Chicago Teachers Strike Context

I’m trying to compile articles that describe why the teachers are striking because CPS and the mayor’s talking points tend to collapse those reasons and miss a lot of important reasons. As much as teachers are fighting to be able to make a living practicing their profession, they’re also fighting for a vision of education that’s a civic good and not controlled by corporations.

  • Training Teachers to Embrace Reform
    Other trajectories for relationships with unions than what we’re seeing in Chicago.
  • Teacher X: Why I’m striking, JCB

    When you take 18-25 days out of the school year for high stakes testing that is not even scientifically applicable for many of our students, that hurts our kids.

    When you spend millions on your pet programs, but there’s no money for school level repairs, so the roof leaks on my students at their desks when it rains, that hurts our kids.

    When you unilaterally institute a longer school day, insult us by calling it a “full school day” and then provide no implementation support, throwing our schools into chaos, that hurts our kids.

    When you support Mayor Emanuel’s TIF program in diverting hundreds of millions of dollars of school funds into to the pockets of wealthy developers like billionaire member of your school board, Penny Pritzker so she can build more hotels, that not only hurts kids, but somebody should be going to jail.

    When you close and turnaround schools disrupting thousands of kids’ lives and educations and often plunging them into violence and have no data to support your practice, that hurts our kids.

  • Chicago teachers strike: In ’31, school board just stopped paying teachersI feel strongly that teachers feel like they need to stand their ground because of being undervalued in Chicago, and in the United States in general. This goes way back, apparently.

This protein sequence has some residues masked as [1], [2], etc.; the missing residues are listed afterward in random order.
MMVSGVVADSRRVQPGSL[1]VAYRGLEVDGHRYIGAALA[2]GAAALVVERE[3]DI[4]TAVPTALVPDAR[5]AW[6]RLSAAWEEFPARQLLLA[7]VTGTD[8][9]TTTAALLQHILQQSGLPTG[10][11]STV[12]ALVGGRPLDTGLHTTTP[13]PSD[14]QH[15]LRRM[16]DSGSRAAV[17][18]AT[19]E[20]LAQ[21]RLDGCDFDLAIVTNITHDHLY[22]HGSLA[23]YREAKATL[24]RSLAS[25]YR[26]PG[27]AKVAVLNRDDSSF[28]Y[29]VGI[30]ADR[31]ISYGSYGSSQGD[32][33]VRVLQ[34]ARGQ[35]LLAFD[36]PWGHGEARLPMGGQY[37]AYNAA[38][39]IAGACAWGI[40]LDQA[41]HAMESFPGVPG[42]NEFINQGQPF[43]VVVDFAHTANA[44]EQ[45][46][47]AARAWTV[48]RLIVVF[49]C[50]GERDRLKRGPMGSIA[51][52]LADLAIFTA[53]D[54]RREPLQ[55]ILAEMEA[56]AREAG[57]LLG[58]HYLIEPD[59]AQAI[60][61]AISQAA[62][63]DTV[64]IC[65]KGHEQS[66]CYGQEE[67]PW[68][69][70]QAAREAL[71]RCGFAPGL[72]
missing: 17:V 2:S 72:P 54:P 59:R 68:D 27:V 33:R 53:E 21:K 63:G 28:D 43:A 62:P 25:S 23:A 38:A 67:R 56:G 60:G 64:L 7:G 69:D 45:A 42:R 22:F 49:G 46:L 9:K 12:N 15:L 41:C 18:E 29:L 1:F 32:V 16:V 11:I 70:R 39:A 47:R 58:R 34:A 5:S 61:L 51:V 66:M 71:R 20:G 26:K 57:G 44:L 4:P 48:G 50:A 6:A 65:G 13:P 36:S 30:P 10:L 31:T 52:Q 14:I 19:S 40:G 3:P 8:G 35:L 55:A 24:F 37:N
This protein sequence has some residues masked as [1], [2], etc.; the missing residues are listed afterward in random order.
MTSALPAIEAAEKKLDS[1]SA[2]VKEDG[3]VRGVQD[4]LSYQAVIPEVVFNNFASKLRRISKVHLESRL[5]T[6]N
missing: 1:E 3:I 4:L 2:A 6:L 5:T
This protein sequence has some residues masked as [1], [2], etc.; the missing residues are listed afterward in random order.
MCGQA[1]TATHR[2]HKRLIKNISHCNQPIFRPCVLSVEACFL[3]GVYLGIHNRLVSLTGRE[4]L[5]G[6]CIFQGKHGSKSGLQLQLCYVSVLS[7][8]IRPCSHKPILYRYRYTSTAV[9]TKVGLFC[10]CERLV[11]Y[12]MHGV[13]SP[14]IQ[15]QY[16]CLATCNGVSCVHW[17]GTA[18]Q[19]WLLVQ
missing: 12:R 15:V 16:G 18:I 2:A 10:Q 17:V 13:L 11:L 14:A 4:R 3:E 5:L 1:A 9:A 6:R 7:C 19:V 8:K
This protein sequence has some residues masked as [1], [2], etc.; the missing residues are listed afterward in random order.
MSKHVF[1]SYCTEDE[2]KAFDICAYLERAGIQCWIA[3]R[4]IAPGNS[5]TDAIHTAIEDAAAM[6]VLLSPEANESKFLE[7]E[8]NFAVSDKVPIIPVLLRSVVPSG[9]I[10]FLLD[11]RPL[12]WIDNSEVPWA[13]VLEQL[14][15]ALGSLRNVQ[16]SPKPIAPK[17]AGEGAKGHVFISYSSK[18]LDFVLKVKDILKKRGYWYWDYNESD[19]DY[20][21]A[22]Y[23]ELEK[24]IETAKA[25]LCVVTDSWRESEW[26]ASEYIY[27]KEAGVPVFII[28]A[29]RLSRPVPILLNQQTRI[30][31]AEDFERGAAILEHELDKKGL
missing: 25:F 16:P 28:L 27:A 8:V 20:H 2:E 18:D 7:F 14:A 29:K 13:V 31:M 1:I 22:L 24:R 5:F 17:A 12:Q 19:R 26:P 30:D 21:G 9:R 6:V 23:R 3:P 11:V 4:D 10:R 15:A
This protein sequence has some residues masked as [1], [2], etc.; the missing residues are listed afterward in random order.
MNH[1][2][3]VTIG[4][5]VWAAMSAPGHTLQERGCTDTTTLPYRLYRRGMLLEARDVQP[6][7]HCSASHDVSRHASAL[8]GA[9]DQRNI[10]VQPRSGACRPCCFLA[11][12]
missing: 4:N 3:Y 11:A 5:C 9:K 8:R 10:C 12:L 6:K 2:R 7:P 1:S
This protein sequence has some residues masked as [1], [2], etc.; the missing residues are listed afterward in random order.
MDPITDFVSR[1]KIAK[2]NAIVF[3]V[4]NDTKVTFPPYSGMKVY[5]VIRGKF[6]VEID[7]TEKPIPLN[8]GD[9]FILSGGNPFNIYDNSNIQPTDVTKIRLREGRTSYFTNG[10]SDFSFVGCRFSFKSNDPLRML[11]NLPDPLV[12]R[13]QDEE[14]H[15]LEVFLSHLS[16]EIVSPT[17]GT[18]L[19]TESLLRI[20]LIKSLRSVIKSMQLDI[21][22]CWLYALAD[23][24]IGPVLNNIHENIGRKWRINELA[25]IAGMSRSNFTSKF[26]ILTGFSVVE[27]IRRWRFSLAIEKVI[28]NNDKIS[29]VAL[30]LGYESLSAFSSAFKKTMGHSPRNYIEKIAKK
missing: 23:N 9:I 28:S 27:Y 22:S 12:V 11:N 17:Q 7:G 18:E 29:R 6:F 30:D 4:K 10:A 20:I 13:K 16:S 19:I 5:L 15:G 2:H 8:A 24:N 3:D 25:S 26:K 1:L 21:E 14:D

If the Chicago teachers strike, now in its second day, seems contentious, perhaps it’s worth looking back to the summer of 1931.

    That’s when the school board stopped paying teachers in cash, defaulted on 24 payrolls and offered to pay teachers in scrip instead.

Questions about teaching

I’m thinking about being a public school math teacher through a teaching fellows program such as New York City Teaching Fellows.  I’m hoping that teaching could be a convergence of my technical knowledge, desire for social change, and belief in transformation and experience with teachers being important to me.  Still, I’m not 100% sure this is the best way for me to do these things, so I’ve compiled a survey of questions that are important to me.  If you’re a teacher, can you comment on this post with your answers?  If you want to give me feedback by e-mail or phone, just e-mail me and I’ll get back to you.  If you know someone who is a teacher (or who was a teacher and decided to do something else), can you please forward this to them?

Why did you decide to teach in a public school?

What are some elements  of your identity and personal history that have caused tension with your students, what are some that have created unity?

In what ways were you able to develop your own curriculum?

How has standardized testing and other aspects of NCLB affected your classroom experience?

What are things that affect your classroom that you feel are beyond your ability to change?

How have you been able to incorporate personal interests or passions (playing music, cycling, etc.) into your teaching?

What were some things that were different from your expectations about teaching?

How does your teaching affect social change?  How does you teaching fit in with other community organizing/activism you do?

What things have been most frustrating, disappointing about teaching?

Do you feel like your values and ideas are shared by fellow teachers?  By the administration?

How have you tried to make what you teach relevant to the community where you teach?

How have you collaborated with community groups or national movements?

How much time does teaching take up in your life?  How are these hours spent?

How do you set boundaries to make time for your personal life?

In what ways are you involved in your school outside of your classroom?

Anything else you want to add?